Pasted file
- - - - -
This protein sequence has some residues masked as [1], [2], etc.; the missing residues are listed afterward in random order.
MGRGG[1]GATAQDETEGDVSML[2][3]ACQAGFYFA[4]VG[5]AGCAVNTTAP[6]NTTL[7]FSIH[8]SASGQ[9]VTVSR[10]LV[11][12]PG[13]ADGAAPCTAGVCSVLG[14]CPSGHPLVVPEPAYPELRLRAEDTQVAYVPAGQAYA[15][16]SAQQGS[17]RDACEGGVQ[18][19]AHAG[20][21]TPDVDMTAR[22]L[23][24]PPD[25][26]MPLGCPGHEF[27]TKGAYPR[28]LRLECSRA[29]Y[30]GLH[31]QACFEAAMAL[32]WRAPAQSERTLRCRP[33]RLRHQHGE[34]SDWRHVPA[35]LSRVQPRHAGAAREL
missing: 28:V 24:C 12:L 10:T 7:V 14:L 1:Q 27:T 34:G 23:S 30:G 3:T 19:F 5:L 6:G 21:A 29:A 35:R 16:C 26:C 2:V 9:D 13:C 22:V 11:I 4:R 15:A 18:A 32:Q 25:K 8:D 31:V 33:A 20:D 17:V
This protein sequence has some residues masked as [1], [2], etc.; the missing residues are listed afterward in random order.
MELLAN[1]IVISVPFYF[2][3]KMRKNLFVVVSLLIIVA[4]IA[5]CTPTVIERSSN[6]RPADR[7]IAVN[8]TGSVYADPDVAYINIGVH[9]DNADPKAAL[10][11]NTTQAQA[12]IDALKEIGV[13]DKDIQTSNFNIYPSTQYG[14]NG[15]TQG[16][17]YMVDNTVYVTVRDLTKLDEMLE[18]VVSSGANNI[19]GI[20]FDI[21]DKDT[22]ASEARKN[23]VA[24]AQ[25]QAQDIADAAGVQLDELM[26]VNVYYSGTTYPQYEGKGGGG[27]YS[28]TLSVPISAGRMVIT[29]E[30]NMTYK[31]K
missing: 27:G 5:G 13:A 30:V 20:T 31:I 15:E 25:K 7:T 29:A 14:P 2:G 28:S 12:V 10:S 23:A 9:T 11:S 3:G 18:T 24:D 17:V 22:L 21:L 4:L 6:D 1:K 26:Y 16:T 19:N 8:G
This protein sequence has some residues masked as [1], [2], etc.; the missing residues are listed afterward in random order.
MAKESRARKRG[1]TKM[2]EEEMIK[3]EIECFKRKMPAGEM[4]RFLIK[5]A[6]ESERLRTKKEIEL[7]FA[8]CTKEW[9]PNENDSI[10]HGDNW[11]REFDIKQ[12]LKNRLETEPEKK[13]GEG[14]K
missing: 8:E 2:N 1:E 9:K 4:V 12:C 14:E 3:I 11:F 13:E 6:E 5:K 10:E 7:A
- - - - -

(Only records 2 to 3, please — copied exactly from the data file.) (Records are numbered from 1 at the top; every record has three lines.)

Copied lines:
This protein sequence has some residues masked as [1], [2], etc.; the missing residues are listed afterward in random order.
MELLAN[1]IVISVPFYF[2][3]KMRKNLFVVVSLLIIVA[4]IA[5]CTPTVIERSSN[6]RPADR[7]IAVN[8]TGSVYADPDVAYINIGVH[9]DNADPKAAL[10][11]NTTQAQA[12]IDALKEIGV[13]DKDIQTSNFNIYPSTQYG[14]NG[15]TQG[16][17]YMVDNTVYVTVRDLTKLDEMLE[18]VVSSGANNI[19]GI[20]FDI[21]DKDT[22]ASEARKN[23]VA[24]AQ[25]QAQDIADAAGVQLDELM[26]VNVYYSGTTYPQYEGKGGGG[27]YS[28]TLSVPISAGRMVIT[29]E[30]NMTYK[31]K
missing: 27:G 5:G 13:A 30:V 20:T 31:I 15:E 25:K 7:T 29:A 14:P 2:G 28:S 12:V 10:S 23:A 9:T 11:S 3:G 18:T 24:D 17:V 22:L 21:L 4:L 6:D 1:K 26:Y 16:T 19:N 8:G
This protein sequence has some residues masked as [1], [2], etc.; the missing residues are listed afterward in random order.
MAKESRARKRG[1]TKM[2]EEEMIK[3]EIECFKRKMPAGEM[4]RFLIK[5]A[6]ESERLRTKKEIEL[7]FA[8]CTKEW[9]PNENDSI[10]HGDNW[11]REFDIKQ[12]LKNRLETEPEKK[13]GEG[14]K
missing: 8:E 2:N 1:E 9:K 4:V 12:C 14:E 3:I 11:F 13:E 6:E 5:K 10:E 7:A